# Union

(Redirected from Union (set theory))

Main Article
Discussion
Related Articles  [?]
Bibliography  [?]
Citable Version  [?]

This editable Main Article is under development and subject to a disclaimer.

In set theory, union (denoted as ∪) is a set operation between two sets that forms a set containing the elements of both sets.

Formally, union A ∪ B means that if a ∈ A ∪ B, then a ∈ A ∨ a ∈ B, where ∨ - is logical or. We see this connection between ∪ and ∨ symbols.

## Properties

The union operation is:

## General unions

### Finite unions

The union of any finite number of sets may be defined inductively, as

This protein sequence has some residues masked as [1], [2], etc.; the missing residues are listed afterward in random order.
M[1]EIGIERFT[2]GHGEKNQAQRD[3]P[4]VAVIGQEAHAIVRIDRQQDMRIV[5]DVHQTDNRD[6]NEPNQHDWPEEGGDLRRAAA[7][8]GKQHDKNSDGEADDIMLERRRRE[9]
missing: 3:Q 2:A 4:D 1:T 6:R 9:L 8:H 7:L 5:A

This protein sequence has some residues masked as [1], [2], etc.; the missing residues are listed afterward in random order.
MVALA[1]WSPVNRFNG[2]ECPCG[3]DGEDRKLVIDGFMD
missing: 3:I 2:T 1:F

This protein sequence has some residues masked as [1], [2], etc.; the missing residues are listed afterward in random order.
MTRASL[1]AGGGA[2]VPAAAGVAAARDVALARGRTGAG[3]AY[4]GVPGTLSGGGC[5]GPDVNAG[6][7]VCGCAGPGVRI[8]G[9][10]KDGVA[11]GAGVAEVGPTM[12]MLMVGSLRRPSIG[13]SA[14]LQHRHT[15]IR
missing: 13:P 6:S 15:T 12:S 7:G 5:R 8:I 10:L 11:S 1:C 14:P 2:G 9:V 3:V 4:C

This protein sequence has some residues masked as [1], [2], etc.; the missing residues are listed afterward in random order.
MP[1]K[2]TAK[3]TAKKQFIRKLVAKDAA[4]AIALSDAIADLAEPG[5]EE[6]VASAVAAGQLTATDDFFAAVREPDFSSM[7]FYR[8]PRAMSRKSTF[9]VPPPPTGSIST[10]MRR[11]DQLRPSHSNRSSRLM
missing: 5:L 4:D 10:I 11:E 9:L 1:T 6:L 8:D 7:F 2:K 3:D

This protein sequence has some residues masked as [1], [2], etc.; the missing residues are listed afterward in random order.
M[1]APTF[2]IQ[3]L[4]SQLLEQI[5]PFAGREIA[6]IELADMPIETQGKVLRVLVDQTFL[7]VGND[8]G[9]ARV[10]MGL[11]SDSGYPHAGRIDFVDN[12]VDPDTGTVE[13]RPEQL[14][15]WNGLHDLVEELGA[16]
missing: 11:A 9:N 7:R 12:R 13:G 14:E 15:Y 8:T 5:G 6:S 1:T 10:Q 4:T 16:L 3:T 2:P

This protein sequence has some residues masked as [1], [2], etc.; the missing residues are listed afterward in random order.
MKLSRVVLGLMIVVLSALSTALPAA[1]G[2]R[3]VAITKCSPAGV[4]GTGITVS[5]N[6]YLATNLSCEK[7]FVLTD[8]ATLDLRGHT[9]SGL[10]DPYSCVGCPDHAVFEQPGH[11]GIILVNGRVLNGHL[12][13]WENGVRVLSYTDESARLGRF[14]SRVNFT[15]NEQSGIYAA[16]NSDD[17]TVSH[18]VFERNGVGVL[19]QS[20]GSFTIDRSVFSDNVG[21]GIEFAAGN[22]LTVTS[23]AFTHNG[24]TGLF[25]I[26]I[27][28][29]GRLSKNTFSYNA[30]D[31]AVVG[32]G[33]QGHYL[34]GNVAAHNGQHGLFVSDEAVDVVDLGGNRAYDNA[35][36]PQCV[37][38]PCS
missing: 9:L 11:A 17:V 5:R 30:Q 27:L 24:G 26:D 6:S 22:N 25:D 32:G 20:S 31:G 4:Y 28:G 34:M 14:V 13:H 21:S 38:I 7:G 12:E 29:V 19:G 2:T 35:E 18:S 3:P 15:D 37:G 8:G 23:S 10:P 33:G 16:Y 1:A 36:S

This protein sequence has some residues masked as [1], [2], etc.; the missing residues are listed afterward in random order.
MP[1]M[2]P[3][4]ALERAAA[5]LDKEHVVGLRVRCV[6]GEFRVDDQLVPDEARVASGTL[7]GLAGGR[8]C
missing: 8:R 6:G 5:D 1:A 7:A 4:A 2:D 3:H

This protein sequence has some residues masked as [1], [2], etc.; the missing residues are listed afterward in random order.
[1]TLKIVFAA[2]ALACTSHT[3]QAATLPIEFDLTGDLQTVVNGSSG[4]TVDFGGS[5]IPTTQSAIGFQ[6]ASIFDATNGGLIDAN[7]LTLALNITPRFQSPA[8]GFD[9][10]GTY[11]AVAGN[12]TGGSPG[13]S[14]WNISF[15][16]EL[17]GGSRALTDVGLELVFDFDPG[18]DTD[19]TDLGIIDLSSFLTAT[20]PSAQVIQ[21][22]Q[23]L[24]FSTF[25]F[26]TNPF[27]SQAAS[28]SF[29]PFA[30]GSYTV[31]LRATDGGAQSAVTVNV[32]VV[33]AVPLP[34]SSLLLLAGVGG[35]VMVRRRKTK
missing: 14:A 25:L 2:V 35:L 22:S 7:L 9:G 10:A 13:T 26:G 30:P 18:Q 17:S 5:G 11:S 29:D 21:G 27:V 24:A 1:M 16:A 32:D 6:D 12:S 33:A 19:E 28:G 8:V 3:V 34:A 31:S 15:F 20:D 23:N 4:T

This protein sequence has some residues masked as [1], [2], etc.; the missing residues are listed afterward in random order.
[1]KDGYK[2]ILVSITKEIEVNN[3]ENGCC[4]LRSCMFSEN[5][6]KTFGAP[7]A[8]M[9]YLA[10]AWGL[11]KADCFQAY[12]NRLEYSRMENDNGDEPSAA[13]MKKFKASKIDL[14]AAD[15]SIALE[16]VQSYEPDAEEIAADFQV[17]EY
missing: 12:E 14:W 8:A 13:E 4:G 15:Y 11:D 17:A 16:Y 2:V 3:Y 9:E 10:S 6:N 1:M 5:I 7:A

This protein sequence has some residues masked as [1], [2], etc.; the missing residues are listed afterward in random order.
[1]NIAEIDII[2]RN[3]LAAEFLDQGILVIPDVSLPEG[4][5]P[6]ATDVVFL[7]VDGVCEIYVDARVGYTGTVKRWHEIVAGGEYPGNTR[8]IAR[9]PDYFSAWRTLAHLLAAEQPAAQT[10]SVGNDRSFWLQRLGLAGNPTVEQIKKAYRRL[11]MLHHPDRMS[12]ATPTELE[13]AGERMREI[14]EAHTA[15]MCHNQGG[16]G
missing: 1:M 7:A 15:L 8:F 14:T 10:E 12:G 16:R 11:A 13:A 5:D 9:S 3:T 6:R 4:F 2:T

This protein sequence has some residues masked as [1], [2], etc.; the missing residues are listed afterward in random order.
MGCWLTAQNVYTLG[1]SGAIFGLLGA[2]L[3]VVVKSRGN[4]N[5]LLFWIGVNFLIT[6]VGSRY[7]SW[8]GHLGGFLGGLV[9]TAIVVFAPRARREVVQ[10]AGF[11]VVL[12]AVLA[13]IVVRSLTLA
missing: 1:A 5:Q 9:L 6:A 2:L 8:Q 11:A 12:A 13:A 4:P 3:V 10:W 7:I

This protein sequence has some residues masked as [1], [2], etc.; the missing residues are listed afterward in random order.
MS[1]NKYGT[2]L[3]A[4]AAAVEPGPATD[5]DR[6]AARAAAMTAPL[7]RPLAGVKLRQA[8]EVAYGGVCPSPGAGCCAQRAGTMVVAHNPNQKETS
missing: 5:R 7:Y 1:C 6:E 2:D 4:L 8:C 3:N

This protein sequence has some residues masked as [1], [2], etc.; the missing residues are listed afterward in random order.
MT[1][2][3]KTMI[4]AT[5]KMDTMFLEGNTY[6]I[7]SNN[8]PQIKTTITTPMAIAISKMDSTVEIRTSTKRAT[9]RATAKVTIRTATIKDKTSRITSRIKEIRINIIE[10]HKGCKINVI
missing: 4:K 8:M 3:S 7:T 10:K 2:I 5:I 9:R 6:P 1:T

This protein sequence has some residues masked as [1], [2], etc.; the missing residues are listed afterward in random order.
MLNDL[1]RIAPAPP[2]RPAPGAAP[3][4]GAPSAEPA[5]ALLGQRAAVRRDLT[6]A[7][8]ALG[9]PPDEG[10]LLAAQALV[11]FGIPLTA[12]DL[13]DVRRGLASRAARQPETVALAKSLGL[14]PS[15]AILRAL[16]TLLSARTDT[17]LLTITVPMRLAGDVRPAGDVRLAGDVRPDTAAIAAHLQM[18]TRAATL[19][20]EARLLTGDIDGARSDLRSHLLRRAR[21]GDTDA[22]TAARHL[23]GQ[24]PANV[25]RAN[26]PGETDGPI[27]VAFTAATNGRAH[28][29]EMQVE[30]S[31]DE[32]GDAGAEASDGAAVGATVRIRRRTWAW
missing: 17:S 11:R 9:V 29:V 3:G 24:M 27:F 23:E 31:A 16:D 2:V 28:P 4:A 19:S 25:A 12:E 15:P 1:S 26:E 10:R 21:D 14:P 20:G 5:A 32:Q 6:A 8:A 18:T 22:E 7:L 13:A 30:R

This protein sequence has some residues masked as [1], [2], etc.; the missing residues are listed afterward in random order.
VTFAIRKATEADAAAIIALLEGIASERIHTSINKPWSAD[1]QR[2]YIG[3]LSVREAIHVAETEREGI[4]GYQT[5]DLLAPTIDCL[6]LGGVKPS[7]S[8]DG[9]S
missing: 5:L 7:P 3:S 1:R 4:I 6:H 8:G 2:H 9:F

${\displaystyle \bigcup _{i=1}^{n}X_{i}=X_{1}\cup (X_{2}\cup (X_{3}\cup (\cdots X_{n})\cdots ))).\,}$

### Infinite unions

The union of a general family of sets Xλ as λ ranges over a general index set Λ may be written in similar notation as

${\displaystyle \bigcup _{\lambda \in \Lambda }X_{\lambda }=\{x:\exists \lambda \in \Lambda ,~x\in X_{\lambda }\}.\,}$

We may drop the indexing notation and define the union of a set to be the set of elements of the elements of that set:

${\displaystyle \bigcup X=\{x:\exists Y\in X,~x\in Y\}.\,}$

In this notation the union of two sets A and B may be expressed as

${\displaystyle A\cup B=\bigcup \{A,B\}.\,}$